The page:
Some 40 minutes later, this aid arrived. But Clavis died in an ambulance.
“He lost too much blood,” Larson said.
Larson is convinced Clavis could have been saved if the unit had been able to charge their radios. And since his July return to his home in Snohomish County, he has been raising money to buy generators and other supplies for the legion soldiers, who amid the fall chill have shifted from defensive positions in trenches to joining Ukraine’s fast-moving offensive to reclaim territory held by Russians.
On Thursdays, Larson gathers with a group of legion supporters in a banquet room at European Foods, a grocery and restaurant in north Seattle. Over bowls of borscht and plates of cutlets they share news about the legion and what equipment is needed.
Larson says Ukrainian as well as legion units suffer from supply shortages despite international aid that includes more than $18.2 billion in U.S. government security assistance since 2021.
The legion’s current list of needs includes more cold-weather equipment, drones, communications and vehicles. And some who have served in the legion say that their units, when compared with other front-line forces, have had more serious shortfalls.
“We’re a great PR stunt because ‘Wow, look at all these foreign soldiers who are willing to put their lives on the line for Ukraine,’ ” said Stuart Burnside, a British veteran from Yorkshire who has been in Ukraine since February. “But we’re fed on scraps — to be fair.”
Others say shortages are a shared hardship.
“Unfortunately, right now, the reality is there’s not enough supplies,” said Evelyn Aschenbrenner, an American who left a teaching job in Poland to staff an International Legion administrative job.
Ukraine ‘way more stressful’
The legion was formed by the Ukrainian government to organize combat units of foreigners to fight in the war. The Russian government declared that they would be seen as mercenaries — and if captured, lack the standing of regular-duty troops. But that did not deter a surge of people, many from North America, Great Britain and Europe, but also some from Latin America and the former Soviet Republic, from making their way to Ukraine, where they receive training and are paid for their service.
Larson, 48, had joined the U.S. Army four months after 9/11 and worked as a combat engineer in the 2003 invasion of Iraq. As he settled into middle age, he was inspired to take up arms again by what he viewed as the moral imperative of preventing the slaughter of civilians and thwarting Russian President Vladimir Putin’s goal of military conquest.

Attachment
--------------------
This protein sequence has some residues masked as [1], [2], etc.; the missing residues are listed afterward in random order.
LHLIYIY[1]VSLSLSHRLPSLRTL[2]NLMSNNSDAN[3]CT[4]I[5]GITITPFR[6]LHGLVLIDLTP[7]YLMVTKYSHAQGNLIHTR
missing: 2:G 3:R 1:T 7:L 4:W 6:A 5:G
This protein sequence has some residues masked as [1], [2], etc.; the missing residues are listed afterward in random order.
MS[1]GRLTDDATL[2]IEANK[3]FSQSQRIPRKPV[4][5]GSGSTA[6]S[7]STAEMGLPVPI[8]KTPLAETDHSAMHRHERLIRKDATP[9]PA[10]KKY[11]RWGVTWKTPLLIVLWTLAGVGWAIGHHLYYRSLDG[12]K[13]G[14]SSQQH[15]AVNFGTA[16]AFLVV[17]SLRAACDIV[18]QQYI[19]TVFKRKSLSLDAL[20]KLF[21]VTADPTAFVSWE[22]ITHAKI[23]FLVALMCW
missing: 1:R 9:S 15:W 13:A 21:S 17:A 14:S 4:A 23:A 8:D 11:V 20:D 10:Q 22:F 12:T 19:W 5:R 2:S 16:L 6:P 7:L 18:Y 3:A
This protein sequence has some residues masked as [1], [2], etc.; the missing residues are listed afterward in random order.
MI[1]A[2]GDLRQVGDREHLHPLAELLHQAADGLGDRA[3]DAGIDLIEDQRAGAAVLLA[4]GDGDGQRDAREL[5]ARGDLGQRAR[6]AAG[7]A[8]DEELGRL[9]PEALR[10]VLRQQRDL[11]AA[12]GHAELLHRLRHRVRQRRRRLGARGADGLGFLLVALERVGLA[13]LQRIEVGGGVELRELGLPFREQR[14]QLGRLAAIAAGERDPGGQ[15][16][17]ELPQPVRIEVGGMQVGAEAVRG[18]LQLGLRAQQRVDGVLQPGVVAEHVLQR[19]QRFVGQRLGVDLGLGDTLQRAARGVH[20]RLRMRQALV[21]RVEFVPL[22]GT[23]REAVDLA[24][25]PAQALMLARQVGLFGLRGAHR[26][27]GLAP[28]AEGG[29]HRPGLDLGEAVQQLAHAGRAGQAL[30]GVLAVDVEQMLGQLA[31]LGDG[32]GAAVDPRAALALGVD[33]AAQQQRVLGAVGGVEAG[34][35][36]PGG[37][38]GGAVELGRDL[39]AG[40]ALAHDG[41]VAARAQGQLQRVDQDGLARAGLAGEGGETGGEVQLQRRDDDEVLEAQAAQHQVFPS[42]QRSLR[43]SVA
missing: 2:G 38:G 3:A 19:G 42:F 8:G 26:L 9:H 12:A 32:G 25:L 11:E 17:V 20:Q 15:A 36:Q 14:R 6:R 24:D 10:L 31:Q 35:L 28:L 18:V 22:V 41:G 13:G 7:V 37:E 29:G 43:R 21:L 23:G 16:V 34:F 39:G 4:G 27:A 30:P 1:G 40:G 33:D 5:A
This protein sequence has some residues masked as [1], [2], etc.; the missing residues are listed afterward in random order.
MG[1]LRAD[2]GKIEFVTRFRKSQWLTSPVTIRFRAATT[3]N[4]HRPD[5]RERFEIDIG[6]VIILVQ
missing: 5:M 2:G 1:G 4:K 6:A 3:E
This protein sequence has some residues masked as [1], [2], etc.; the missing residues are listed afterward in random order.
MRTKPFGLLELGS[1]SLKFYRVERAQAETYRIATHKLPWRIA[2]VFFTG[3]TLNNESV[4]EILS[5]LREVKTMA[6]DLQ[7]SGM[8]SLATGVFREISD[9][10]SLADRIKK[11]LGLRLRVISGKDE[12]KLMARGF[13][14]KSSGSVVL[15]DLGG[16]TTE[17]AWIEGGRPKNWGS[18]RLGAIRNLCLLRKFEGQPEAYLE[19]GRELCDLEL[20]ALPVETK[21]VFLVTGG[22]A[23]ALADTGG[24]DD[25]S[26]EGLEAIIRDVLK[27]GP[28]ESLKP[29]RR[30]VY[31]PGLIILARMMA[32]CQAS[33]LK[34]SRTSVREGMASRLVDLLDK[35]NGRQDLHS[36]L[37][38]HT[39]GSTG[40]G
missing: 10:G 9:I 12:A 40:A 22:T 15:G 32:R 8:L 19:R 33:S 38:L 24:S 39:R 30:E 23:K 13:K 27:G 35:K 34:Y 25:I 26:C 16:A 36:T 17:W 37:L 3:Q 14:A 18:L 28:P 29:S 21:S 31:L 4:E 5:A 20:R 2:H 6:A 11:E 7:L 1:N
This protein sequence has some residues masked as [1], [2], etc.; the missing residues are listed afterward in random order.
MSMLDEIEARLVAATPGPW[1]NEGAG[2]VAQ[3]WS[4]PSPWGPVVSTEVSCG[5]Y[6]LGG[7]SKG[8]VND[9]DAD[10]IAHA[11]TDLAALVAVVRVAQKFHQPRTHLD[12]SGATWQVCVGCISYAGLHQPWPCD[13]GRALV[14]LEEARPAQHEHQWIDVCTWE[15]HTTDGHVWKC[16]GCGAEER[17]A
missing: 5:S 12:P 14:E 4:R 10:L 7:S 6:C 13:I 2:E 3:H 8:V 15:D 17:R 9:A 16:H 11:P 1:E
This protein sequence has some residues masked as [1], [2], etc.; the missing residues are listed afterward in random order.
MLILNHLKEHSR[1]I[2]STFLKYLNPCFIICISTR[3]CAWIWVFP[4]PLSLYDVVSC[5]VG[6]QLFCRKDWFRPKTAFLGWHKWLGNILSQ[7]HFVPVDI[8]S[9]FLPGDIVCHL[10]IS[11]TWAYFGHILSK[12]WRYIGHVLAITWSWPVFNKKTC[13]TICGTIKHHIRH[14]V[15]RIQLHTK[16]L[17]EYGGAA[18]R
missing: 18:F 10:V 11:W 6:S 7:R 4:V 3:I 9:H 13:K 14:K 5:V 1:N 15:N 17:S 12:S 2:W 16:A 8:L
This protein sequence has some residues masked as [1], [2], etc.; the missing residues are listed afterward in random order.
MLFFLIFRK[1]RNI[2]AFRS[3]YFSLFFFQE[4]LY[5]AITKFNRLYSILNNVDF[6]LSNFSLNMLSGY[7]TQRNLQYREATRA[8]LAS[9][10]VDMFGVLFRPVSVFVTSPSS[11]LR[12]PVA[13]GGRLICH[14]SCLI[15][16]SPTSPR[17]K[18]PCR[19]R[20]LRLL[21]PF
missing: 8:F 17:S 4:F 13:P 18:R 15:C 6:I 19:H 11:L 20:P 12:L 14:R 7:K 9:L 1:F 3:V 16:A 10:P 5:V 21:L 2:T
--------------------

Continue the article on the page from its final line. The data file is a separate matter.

He said his experiences in Ukraine where “way more stressful and frustrating” than his service in Iraq.
Early on, Larson was dismayed by some of the would-be recruits who had no military experience, or appeared unstable. And Larson initially balked at joining the International Legion, concerned by where he might be sent, what he would be tasked to do and whom he might serve with.
But after discussions with Ukrainian officials, he took a job helping to screen new recruits to the legion and prepare them for service. Then, he joined a legion battalion and spent five weeks in training, much of it as a platoon leader, before deploying to the front.
Larson said his unit took up position in zigzagged trenches, some of which were initially made by German soldiers during World II then reoccupied some eight decades later.
“We just dug them out. They were quite well made,” Larson said.
In the hours before dawn, he sometimes had to deal with business back home — calling contractors to fix a house that he and his wife had purchased in Snohomish County.
Some of the legion soldiers Larson encountered served for a few months and left, others had been in Ukraine since late winter. Most get a code name that can be easily remembered and spoken over the radio. Larson was told his would be Grinch.
Through the course of his service, Larson said the legion evolved, emerging as a more cohesive, fighting force composed largely of a more professional mix of hundreds of military veterans. (Detailed legion troop numbers are not publicly released.)
Larson concluded his military career in Ukraine had dead-ended after clashes with a Ukrainian officer whom he alleged stole money from the unit. The officer was reprimanded but stayed in command, and Larson was assigned a new job digging ditches.
A legion spokeswoman said she could not comment on “individual allegations and individual situations. But she said that “we have firsthand experience standing up against corruption and problematic people. It can be done, and it is done.”
With his wife eager for his return, Larson decided to fly back home to Washington a few weeks earlier than he had planned.
Return to Washington
Back in Washington, Larson has stayed in touch with some of the legion soldiers as they have advanced to towns once held by the Russians. The legion casualty count has climbed.
“Now, we have soldiers who engage in combat, and they are more direct targets for tanks and grenades,” Aschenbrenner said.
Source: Hal Bernton, “Washington vet returns from harrowing Ukraine front-line duty,” Seattle Times, 25 October 2022